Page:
Off we went. Sure as bears eat honey the ladies did not take a strong line. The first 5 laps were spent pushing my way to the front, and taking my own line. Most the time I wasn't on a wheel, but I came out of turns accelerating, where as the pack was decelerating and I would pick up spots. To take my line I had to cross the field after each turn and this pissed them off like no tomorrow. There were lots of F-bombs thrown my direction, but it was just a waste of energy on their part. Some definite Lemming action happening. There was a small hill and I tried to jump every lap when we went up it. I took some pulls....following my line of course.


We came around one turn and as I was pedaling out of the turn my pedal hit the ground. I didn't fall but it was a gut check. I told myself, Don't do that again! Oddly watching the pro mens race someone in the pack almost always hit their pedal on the exact turn, you could hear it every time they went by.


Several turns and almost an entire lap later I have Beth on my wheel and I take the turn on the line we are supposed to, and I somewhat pedal through the turn and I hit my pedal again. This time, not so lucky, I feel the bike slide out, I try to pull it back up, I don't make it. My bike goes down on its left side, and I go down right due to the momentum my body had trying to pull out of the fall. I fall mostly on my bike. All the riders manage to evade me, I think because I was sliding out of the turn. I hop up, pick up my bike and I think "It's over, dang". Steve comes running down the course and says "Get on your bike". He rams my shifters back into a manageable position, tells me to go to neutral wheel support and get pushed back into the race. "Yes, boss".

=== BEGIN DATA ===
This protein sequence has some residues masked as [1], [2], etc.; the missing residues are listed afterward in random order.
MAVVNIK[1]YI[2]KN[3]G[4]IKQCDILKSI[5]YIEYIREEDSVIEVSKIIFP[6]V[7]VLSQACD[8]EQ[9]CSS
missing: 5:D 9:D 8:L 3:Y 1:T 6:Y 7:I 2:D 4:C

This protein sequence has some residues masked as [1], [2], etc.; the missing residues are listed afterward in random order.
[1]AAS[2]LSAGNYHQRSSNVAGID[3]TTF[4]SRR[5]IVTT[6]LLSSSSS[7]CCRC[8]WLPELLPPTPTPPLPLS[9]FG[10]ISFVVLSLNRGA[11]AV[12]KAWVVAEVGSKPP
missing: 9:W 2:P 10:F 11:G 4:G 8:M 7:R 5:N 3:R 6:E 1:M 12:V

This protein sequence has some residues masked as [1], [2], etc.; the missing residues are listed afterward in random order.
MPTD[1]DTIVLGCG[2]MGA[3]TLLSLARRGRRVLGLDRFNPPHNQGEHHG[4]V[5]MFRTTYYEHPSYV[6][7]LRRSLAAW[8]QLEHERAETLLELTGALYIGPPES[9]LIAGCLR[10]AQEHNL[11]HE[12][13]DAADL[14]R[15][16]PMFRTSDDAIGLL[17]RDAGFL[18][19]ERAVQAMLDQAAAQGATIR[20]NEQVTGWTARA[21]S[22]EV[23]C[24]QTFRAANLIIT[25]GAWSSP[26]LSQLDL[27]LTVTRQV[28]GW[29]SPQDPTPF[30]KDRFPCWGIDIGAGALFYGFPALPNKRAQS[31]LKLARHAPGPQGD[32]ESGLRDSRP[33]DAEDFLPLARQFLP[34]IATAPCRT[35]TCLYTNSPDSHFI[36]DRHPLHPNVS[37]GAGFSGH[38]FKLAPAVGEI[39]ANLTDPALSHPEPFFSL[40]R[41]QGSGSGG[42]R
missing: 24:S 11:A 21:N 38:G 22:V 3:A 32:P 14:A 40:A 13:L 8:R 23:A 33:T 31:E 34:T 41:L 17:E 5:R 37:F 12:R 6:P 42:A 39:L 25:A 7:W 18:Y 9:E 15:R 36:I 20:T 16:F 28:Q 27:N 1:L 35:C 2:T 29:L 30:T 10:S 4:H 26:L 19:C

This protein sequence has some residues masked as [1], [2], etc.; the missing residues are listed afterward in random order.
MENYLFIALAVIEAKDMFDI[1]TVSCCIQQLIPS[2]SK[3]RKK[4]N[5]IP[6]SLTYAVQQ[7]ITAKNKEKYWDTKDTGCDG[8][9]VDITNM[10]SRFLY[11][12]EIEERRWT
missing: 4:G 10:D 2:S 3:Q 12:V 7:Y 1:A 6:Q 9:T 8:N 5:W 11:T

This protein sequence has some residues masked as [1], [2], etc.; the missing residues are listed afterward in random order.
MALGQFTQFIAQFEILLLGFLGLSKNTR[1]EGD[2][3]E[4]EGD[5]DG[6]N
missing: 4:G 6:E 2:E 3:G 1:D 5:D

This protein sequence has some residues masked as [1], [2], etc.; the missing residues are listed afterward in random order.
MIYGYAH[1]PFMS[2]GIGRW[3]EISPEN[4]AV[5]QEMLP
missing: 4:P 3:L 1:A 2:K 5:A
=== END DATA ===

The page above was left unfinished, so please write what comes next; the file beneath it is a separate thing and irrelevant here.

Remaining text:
Note: for the non bike world people...if you get a flat or crash in a crit you have 1 free lap to get back into it. It's just part of the rules.

I do as told, and the wheel guys push me back in. My adrenaline is crazy! I'm so amped and so jazzed to be back in the race. I jump, I jump again. I just felt wild. I hung onto the lead pack, took jumps, tried to get off the front, and just raced aggressively. At one point I sat into the pack and took the wrong line with the ladies. Wow, talk about crap. The accordion effect is nasty, and you have to get up and out of your saddle after every turn to close the gap. I definitely liked Steve's line better. No brainer there.